Dendrobium lichenastrum facts for kids
Quick facts for kidsCommon button orchid
Dendrobium lichenastrum, commonly known as the common button orchid, is a species of epiphytic or lithophytic orchid endemic to far north Queensland. It has a creeping, branching rhizome surrounded by papery bracts, small egg-shaped to round, fleshy, dark green leaves and a single white, cream-coloured or pink flower with red stripes and an orange labellum.
Dendrobium lichenastrum is an epiphytic or lithophytic herb with creeping, branching rhizomes that are 1 mm (0.04 in) in diameter, covered with papery bracts and form a spreading mat over the substrate. The leaves are egg-shaped to almost round, 4–10 mm (0.2–0.4 in) wide and lie flat on the surface. A single white, cream-coloured or pink flower with red stripes on a thin pedicel up to 15 mm (0.6 in) long appears from a leaf base. The flower is resupinate, 4–5 mm (0.16–0.20 in) long and 4–7 mm (0.16–0.28 in) wide and has a prominent orange labellum. The dorsal sepal is egg-shaped, erect, 4–5 mm (0.16–0.20 in) long and about 2.5 mm (0.1 in) wide. The lateral sepals are triangular, 4–5 mm (0.16–0.20 in) long and about 4 mm (0.2 in) wide and spread widely apart from each other. The petals are linear in shape, a similar length to the sepals but much narrower. The labellum is oblong, about 7 mm (0.3 in) long and 2 mm (0.08 in) wide and fleshy with thickened edges. Flowering occurs sporadically throughout the year.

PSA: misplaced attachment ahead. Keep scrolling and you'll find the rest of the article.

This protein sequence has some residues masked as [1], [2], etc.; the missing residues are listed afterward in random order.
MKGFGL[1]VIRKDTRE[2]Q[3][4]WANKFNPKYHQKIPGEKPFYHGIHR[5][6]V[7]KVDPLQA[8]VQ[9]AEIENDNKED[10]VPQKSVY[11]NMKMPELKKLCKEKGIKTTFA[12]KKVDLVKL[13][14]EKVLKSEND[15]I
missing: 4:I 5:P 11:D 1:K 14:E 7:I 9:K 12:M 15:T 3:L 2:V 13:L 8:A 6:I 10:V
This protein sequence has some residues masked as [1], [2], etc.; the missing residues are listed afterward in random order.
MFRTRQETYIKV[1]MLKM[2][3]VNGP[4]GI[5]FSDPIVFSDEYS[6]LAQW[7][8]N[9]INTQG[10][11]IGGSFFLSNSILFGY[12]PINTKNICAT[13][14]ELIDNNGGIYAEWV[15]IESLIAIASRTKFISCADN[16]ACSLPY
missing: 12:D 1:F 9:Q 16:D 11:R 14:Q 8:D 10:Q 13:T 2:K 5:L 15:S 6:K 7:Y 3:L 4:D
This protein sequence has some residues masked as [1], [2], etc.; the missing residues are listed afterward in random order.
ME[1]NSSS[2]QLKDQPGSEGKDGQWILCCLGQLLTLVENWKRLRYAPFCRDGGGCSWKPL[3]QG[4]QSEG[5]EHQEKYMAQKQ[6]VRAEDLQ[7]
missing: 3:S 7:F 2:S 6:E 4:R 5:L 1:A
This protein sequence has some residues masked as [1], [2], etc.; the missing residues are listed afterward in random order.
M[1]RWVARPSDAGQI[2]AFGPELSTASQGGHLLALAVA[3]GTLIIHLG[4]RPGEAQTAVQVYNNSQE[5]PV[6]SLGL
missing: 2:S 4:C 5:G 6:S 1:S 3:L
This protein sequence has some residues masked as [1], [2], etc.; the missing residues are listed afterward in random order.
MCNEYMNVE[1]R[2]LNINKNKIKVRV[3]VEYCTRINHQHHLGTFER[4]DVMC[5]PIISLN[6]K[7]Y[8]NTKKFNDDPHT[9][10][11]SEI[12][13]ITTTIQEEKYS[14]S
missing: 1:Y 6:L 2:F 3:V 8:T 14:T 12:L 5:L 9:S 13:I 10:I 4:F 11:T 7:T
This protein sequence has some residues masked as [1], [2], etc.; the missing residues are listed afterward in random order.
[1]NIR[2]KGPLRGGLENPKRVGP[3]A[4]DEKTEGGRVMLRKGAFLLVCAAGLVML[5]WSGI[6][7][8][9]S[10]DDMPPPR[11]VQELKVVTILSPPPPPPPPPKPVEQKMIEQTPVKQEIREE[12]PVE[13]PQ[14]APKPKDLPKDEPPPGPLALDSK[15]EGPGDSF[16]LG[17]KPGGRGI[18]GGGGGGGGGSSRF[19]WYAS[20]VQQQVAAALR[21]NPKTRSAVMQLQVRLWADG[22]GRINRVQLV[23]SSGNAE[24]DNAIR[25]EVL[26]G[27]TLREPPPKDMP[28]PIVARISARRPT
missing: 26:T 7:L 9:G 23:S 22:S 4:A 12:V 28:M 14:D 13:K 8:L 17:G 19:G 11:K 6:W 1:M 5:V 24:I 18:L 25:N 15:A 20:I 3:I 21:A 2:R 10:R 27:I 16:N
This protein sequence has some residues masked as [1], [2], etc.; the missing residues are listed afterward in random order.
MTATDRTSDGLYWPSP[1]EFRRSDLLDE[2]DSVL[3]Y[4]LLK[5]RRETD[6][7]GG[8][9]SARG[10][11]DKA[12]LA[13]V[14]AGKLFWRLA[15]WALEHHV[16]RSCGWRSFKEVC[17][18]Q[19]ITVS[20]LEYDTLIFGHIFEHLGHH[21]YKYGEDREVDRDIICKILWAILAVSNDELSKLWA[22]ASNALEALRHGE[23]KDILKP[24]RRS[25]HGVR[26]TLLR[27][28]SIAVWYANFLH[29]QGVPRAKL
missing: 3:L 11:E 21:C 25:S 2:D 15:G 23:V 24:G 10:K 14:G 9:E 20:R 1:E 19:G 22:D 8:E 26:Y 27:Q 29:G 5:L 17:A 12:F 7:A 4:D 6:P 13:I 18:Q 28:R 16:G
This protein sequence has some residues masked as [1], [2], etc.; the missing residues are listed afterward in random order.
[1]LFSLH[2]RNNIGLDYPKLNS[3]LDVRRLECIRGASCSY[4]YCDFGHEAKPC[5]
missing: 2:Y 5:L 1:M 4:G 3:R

Taxonomy and naming
The common button orchid was first formally described in 1901 by Ferdinand von Mueller who gave it the name Bulbophyllum lichenastrum and published the description in Fragmenta phytographiae Australiae from a specimen collected by John Dallachy near Rockingham Bay. In 1905 Robert Allen Rolfe changed the name to Dendrobium lichenastrum. The specific epithet (lichenastrum) is derived from the Ancient Greek words leichen meaning "a lichen" and astron meaning "a star".
Distribution and habitat
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